Shanell McCoy, 19, and Paris Carruthers, 22, are emerging Twin
Cities leaders who have been researching what youth actually think
about their education system and an adult society that constantly
worries about the achievement gap but too seldom listens carefully
to those on the other side of the gap.
"The conversation gets complicated, but people are overthinking
this,'' says McCoy. "I think it's as simple as communication,
listening, and more and better personal relationships with caring
adults. Too many decisions, about us, are made without us.''
"The school system is so rushed -- to teach something you will
remember for a test and then forget -- that there's no time for
relationships,'' adds Carruthers. She adds: "The people on the hill
(her term for the educational and social establishment) keep saying
it's a problem and sometimes only make it worse.''
Their insights come from facilitating meetings this summer with
older teens and youth for the Generation Next initiative, a
promising new comprehensive partnership focused on improving student
success broadly across the Twin Cities, complementing efforts
already under way in the most disadvantaged neighborhoods.
A collective action model
Generation Next is building a detailed cradle-to-career "road
map'' by bringing together students and parents, as well as
education, community, philanthropic, government and business leaders
to identify and adopt successful programs that are proven to work.
This collective action model, now being adopted in many metropolitan
areas across the nation, as well as rural communities in Minnesota,
activates a powerful network of people committed to reaching well-
McCoy and Carruthers were involved in helping one of several
"action networks" focused on Early Literacy and College and Career
Readiness. With the help of professional facilitators, dozens of
action network members in Minneapolis and St. Paul will establish
charters and action plans focused on closing gaps in those key areas
- in ways that have demonstrated their effectiveness.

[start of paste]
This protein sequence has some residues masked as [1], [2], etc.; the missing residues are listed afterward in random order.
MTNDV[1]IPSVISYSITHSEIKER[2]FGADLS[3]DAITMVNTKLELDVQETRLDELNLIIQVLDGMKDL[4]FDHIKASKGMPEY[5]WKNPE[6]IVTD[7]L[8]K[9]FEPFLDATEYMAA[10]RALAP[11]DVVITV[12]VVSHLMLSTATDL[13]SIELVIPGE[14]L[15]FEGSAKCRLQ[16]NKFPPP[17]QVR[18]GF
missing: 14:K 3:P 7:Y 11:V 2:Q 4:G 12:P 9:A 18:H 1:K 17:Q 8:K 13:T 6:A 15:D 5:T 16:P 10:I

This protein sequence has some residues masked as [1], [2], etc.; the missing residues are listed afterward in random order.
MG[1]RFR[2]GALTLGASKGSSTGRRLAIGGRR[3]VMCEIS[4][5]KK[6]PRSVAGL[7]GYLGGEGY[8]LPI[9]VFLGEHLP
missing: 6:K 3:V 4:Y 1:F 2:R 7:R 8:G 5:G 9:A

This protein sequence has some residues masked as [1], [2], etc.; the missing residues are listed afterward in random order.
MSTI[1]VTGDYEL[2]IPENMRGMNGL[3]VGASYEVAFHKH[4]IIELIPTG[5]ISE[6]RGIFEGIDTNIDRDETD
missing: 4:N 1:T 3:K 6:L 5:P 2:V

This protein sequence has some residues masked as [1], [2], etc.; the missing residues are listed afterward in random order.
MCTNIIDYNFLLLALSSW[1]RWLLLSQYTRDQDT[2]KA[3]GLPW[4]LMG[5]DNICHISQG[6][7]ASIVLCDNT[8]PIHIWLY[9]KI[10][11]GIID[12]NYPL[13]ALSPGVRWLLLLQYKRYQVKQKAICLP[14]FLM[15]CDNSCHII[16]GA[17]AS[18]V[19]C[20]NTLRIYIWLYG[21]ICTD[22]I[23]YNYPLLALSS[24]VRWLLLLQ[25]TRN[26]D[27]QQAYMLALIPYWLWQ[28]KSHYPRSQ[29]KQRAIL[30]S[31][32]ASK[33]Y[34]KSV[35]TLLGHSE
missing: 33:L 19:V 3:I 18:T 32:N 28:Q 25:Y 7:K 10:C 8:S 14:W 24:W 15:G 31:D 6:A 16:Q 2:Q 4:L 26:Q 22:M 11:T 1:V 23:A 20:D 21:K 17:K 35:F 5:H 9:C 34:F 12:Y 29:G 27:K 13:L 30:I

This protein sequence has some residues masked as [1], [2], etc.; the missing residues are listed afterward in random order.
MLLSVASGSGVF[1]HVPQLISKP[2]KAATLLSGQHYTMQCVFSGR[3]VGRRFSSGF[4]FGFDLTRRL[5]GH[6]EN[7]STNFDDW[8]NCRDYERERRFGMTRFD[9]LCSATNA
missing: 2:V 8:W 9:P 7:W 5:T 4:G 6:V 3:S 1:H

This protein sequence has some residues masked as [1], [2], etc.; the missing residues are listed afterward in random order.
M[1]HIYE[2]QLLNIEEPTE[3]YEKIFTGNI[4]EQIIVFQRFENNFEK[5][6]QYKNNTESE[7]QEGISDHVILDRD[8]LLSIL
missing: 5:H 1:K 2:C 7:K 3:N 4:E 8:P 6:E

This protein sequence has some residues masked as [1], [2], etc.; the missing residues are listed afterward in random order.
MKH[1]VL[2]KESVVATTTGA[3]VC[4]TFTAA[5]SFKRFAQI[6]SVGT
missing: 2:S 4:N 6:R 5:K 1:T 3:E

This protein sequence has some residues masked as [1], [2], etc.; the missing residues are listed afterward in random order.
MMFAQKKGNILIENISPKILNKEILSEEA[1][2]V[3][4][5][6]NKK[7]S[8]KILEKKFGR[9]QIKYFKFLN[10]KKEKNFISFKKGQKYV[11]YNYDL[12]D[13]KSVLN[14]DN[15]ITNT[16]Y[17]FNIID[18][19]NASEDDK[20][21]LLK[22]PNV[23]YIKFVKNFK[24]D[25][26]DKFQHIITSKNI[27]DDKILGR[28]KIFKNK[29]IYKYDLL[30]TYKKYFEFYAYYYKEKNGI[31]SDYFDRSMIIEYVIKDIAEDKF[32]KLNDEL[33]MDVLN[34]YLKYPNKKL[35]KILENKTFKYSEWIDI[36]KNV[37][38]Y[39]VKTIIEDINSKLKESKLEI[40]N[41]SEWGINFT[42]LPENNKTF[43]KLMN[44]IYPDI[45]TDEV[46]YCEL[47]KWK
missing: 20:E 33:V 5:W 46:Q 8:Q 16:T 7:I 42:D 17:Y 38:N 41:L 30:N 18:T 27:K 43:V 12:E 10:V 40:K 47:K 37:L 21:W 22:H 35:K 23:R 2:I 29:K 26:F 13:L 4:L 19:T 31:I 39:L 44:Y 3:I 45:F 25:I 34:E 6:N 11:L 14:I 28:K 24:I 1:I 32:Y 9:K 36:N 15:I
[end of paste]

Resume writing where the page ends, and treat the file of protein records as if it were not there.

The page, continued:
"The action networks are where grassroots community members take
ownership of identifying solutions for the achievement gap," says
Frank Forsberg, an executive with Greater Twin Cities United Way who
helped launch Generation Next and is currently serving as the
group's executive director. "Their intimate knowledge of their
communities will be a key to understanding how we can change the
dynamic that currently keeps so many students from reaching their
McCoy and Carruthers are budding change agents at the same time
they are trying to navigate a complex higher-ed system and a career
launch for themselves. They both work part-time for Youthprise, a
creative nonprofit that seeks to innovate and improve the quality of
youth development outside the classroom.
Their savvy on the subject also comes from their real lives in
the most diverse Twin Cities neighborhoods, urban and suburban.
McCoy is from Brooklyn Park, a suburb with a high and growing
percentage of minority students, and Carruthers has lived all over
the Twin Cities, in Minneapolis, St. Paul, and both northern and
southern suburbs. McCoy is interested in a marketing career and is
a student at Minneapolis Community and Technical College;
Carruthers is pursuing accounting, and returning this fall to St.
Learners thrive when they connect with others
The summary of youth input for Generation Next swirls around the
word "personal relationships'' and a more holistic approach to
student success and human development. …